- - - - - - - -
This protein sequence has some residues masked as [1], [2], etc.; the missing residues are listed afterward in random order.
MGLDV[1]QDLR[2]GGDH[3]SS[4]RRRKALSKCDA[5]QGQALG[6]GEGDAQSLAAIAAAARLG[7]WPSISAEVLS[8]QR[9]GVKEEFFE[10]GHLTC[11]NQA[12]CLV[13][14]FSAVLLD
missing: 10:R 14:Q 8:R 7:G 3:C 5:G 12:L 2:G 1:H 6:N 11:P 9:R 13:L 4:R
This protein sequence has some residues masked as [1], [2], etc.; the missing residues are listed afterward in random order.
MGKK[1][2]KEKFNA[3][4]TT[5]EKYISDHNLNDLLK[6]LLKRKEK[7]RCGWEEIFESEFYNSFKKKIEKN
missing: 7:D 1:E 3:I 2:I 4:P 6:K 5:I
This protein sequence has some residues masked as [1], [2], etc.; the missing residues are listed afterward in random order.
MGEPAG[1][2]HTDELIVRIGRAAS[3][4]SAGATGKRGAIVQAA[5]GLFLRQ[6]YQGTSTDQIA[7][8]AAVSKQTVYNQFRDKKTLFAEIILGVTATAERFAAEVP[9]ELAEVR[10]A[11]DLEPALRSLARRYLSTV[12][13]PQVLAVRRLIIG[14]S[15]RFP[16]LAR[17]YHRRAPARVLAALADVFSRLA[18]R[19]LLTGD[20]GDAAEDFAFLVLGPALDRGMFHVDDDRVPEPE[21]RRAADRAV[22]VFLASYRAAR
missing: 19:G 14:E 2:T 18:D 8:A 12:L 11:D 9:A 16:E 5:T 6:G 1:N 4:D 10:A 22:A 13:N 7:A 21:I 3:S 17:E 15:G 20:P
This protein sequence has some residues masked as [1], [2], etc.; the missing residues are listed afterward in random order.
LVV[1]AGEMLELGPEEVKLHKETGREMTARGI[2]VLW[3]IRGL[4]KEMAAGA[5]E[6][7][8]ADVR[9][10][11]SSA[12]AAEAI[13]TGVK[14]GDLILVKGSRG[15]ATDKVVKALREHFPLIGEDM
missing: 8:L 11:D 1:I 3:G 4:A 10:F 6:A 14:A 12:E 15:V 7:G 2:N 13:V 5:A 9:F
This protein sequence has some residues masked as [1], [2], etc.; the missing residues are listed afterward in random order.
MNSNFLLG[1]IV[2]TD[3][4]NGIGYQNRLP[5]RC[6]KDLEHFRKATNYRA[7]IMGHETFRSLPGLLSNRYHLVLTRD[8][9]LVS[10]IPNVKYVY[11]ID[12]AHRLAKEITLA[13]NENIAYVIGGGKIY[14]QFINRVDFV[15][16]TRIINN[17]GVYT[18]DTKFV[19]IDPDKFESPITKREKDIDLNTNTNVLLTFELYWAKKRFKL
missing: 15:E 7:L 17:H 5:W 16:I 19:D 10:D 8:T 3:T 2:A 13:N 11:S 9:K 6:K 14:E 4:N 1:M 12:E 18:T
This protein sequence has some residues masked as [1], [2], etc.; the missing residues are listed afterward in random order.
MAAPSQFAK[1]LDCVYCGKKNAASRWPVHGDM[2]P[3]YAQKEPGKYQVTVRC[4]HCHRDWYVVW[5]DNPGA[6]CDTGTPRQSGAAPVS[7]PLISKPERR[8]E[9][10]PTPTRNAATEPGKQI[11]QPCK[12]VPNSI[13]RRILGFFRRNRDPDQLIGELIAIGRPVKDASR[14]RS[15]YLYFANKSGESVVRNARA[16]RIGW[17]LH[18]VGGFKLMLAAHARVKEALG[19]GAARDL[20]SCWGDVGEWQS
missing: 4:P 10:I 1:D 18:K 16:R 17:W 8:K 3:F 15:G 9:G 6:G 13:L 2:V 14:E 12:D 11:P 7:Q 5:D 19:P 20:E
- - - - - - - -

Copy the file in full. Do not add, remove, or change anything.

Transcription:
This protein sequence has some residues masked as [1], [2], etc.; the missing residues are listed afterward in random order.
MGLDV[1]QDLR[2]GGDH[3]SS[4]RRRKALSKCDA[5]QGQALG[6]GEGDAQSLAAIAAAARLG[7]WPSISAEVLS[8]QR[9]GVKEEFFE[10]GHLTC[11]NQA[12]CLV[13][14]FSAVLLD
missing: 10:R 14:Q 8:R 7:G 3:C 5:G 12:L 2:G 1:H 6:N 11:P 9:R 13:L 4:R
This protein sequence has some residues masked as [1], [2], etc.; the missing residues are listed afterward in random order.
MGKK[1][2]KEKFNA[3][4]TT[5]EKYISDHNLNDLLK[6]LLKRKEK[7]RCGWEEIFESEFYNSFKKKIEKN
missing: 7:D 1:E 3:I 2:I 4:P 6:K 5:I
This protein sequence has some residues masked as [1], [2], etc.; the missing residues are listed afterward in random order.
MGEPAG[1][2]HTDELIVRIGRAAS[3][4]SAGATGKRGAIVQAA[5]GLFLRQ[6]YQGTSTDQIA[7][8]AAVSKQTVYNQFRDKKTLFAEIILGVTATAERFAAEVP[9]ELAEVR[10]A[11]DLEPALRSLARRYLSTV[12][13]PQVLAVRRLIIG[14]S[15]RFP[16]LAR[17]YHRRAPARVLAALADVFSRLA[18]R[19]LLTGD[20]GDAAEDFAFLVLGPALDRGMFHVDDDRVPEPE[21]RRAADRAV[22]VFLASYRAAR
missing: 19:G 14:E 2:T 18:D 8:A 12:L 11:D 9:A 16:E 5:T 6:G 1:N 4:D 10:A 22:A 13:N 7:A 21:I 3:S 17:E 15:G 20:P
This protein sequence has some residues masked as [1], [2], etc.; the missing residues are listed afterward in random order.
LVV[1]AGEMLELGPEEVKLHKETGREMTARGI[2]VLW[3]IRGL[4]KEMAAGA[5]E[6][7][8]ADVR[9][10][11]SSA[12]AAEAI[13]TGVK[14]GDLILVKGSRG[15]ATDKVVKALREHFPLIGEDM
missing: 8:L 11:D 1:I 3:G 4:A 10:F 6:A 14:A 12:E 15:V 7:G 2:N 13:V 5:A 9:F
This protein sequence has some residues masked as [1], [2], etc.; the missing residues are listed afterward in random order.
MNSNFLLG[1]IV[2]TD[3][4]NGIGYQNRLP[5]RC[6]KDLEHFRKATNYRA[7]IMGHETFRSLPGLLSNRYHLVLTRD[8][9]LVS[10]IPNVKYVY[11]ID[12]AHRLAKEITLA[13]NENIAYVIGGGKIY[14]QFINRVDFV[15][16]TRIINN[17]GVYT[18]DTKFV[19]IDPDKFESPITKREKDIDLNTNTNVLLTFELYWAKKRFKL
missing: 15:E 7:L 17:H 5:W 16:I 19:D 10:D 8:T 3:T 2:A 13:N 11:S 9:K 6:K 14:E 4:N 1:M 12:E 18:T
This protein sequence has some residues masked as [1], [2], etc.; the missing residues are listed afterward in random order.
MAAPSQFAK[1]LDCVYCGKKNAASRWPVHGDM[2]P[3]YAQKEPGKYQVTVRC[4]HCHRDWYVVW[5]DNPGA[6]CDTGTPRQSGAAPVS[7]PLISKPERR[8]E[9][10]PTPTRNAATEPGKQI[11]QPCK[12]VPNSI[13]RRILGFFRRNRDPDQLIGELIAIGRPVKDASR[14]RS[15]YLYFANKSGESVVRNARA[16]RIGW[17]LH[18]VGGFKLMLAAHARVKEALG[19]GAARDL[20]SCWGDVGEWQS
missing: 4:P 10:I 1:D 18:K 16:R 17:W 8:K 3:F 15:G 9:G 6:G 13:L 2:V 14:E 12:D 11:P 7:Q 5:D 19:P 20:E